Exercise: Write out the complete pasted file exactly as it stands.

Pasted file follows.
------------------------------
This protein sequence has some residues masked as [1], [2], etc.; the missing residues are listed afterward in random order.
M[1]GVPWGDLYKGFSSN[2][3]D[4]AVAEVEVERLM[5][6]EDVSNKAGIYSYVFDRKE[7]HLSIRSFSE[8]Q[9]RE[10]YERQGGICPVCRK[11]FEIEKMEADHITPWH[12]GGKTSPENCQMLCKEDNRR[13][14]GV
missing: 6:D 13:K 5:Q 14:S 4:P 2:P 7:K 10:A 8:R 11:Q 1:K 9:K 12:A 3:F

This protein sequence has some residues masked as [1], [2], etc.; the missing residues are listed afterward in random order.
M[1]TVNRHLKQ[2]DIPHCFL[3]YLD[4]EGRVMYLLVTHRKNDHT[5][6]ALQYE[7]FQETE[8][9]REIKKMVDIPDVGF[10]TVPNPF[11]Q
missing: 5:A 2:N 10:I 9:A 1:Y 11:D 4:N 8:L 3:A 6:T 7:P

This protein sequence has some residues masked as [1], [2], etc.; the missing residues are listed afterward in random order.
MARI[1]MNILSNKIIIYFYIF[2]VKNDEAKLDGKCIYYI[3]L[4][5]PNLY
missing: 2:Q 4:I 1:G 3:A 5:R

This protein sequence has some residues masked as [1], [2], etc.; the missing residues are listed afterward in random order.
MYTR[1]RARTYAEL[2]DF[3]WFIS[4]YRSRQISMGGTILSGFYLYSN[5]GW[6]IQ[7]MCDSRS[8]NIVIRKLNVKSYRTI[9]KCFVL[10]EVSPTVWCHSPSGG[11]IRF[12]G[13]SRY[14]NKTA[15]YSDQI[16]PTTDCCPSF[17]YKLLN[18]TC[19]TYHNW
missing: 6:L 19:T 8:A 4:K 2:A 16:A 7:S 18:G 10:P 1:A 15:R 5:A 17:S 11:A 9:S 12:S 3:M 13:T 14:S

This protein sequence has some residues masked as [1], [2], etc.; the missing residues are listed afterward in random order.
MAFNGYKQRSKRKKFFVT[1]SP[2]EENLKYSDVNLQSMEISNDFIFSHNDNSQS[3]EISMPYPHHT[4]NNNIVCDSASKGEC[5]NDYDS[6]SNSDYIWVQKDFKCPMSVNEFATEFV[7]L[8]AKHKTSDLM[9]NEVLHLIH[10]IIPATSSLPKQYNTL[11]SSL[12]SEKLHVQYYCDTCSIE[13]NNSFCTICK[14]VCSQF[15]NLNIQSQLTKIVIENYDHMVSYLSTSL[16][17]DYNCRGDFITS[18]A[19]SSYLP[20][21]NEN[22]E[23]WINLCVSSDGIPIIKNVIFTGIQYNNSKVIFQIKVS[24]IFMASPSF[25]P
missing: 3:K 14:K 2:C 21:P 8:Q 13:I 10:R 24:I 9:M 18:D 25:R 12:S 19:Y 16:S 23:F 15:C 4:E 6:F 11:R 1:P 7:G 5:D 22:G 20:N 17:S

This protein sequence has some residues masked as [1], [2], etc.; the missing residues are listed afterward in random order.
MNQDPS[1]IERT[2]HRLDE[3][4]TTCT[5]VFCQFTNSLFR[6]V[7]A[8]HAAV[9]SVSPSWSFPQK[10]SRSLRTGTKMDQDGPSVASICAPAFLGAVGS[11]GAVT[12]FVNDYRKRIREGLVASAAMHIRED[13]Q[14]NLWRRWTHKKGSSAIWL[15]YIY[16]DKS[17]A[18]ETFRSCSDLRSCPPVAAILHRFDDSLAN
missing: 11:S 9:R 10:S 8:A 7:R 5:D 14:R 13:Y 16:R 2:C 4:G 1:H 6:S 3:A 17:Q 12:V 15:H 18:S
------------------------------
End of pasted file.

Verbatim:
This protein sequence has some residues masked as [1], [2], etc.; the missing residues are listed afterward in random order.
M[1]GVPWGDLYKGFSSN[2][3]D[4]AVAEVEVERLM[5][6]EDVSNKAGIYSYVFDRKE[7]HLSIRSFSE[8]Q[9]RE[10]YERQGGICPVCRK[11]FEIEKMEADHITPWH[12]GGKTSPENCQMLCKEDNRR[13][14]GV
missing: 6:D 13:K 5:Q 14:S 4:P 2:P 7:K 10:A 8:R 11:Q 1:K 9:K 12:A 3:F

This protein sequence has some residues masked as [1], [2], etc.; the missing residues are listed afterward in random order.
M[1]TVNRHLKQ[2]DIPHCFL[3]YLD[4]EGRVMYLLVTHRKNDHT[5][6]ALQYE[7]FQETE[8][9]REIKKMVDIPDVGF[10]TVPNPF[11]Q
missing: 5:A 2:N 10:I 9:A 1:Y 11:D 4:N 8:L 3:A 6:T 7:P

This protein sequence has some residues masked as [1], [2], etc.; the missing residues are listed afterward in random order.
MARI[1]MNILSNKIIIYFYIF[2]VKNDEAKLDGKCIYYI[3]L[4][5]PNLY
missing: 2:Q 4:I 1:G 3:A 5:R

This protein sequence has some residues masked as [1], [2], etc.; the missing residues are listed afterward in random order.
MYTR[1]RARTYAEL[2]DF[3]WFIS[4]YRSRQISMGGTILSGFYLYSN[5]GW[6]IQ[7]MCDSRS[8]NIVIRKLNVKSYRTI[9]KCFVL[10]EVSPTVWCHSPSGG[11]IRF[12]G[13]SRY[14]NKTA[15]YSDQI[16]PTTDCCPSF[17]YKLLN[18]TC[19]TYHNW
missing: 6:L 19:T 8:A 4:K 2:A 16:A 7:S 18:G 10:P 1:A 15:R 5:A 17:S 11:A 9:S 12:S 3:M 13:T 14:S

This protein sequence has some residues masked as [1], [2], etc.; the missing residues are listed afterward in random order.
MAFNGYKQRSKRKKFFVT[1]SP[2]EENLKYSDVNLQSMEISNDFIFSHNDNSQS[3]EISMPYPHHT[4]NNNIVCDSASKGEC[5]NDYDS[6]SNSDYIWVQKDFKCPMSVNEFATEFV[7]L[8]AKHKTSDLM[9]NEVLHLIH[10]IIPATSSLPKQYNTL[11]SSL[12]SEKLHVQYYCDTCSIE[13]NNSFCTICK[14]VCSQF[15]NLNIQSQLTKIVIENYDHMVSYLSTSL[16][17]DYNCRGDFITS[18]A[19]SSYLP[20][21]NEN[22]E[23]WINLCVSSDGIPIIKNVIFTGIQYNNSKVIFQIKVS[24]IFMASPSF[25]P
missing: 3:K 14:K 2:C 21:P 8:Q 13:I 10:R 24:I 9:M 18:D 25:R 12:S 19:Y 16:S 23:F 15:C 4:E 6:F 11:R 1:P 7:G 5:D 22:G 20:N 17:S

This protein sequence has some residues masked as [1], [2], etc.; the missing residues are listed afterward in random order.
MNQDPS[1]IERT[2]HRLDE[3][4]TTCT[5]VFCQFTNSLFR[6]V[7]A[8]HAAV[9]SVSPSWSFPQK[10]SRSLRTGTKMDQDGPSVASICAPAFLGAVGS[11]GAVT[12]FVNDYRKRIREGLVASAAMHIRED[13]Q[14]NLWRRWTHKKGSSAIWL[15]YIY[16]DKS[17]A[18]ETFRSCSDLRSCPPVAAILHRFDDSLAN
missing: 11:S 9:R 10:S 8:A 7:R 5:D 14:R 13:Y 16:R 2:C 4:G 1:H 6:S 3:A 17:Q 12:V 15:H 18:S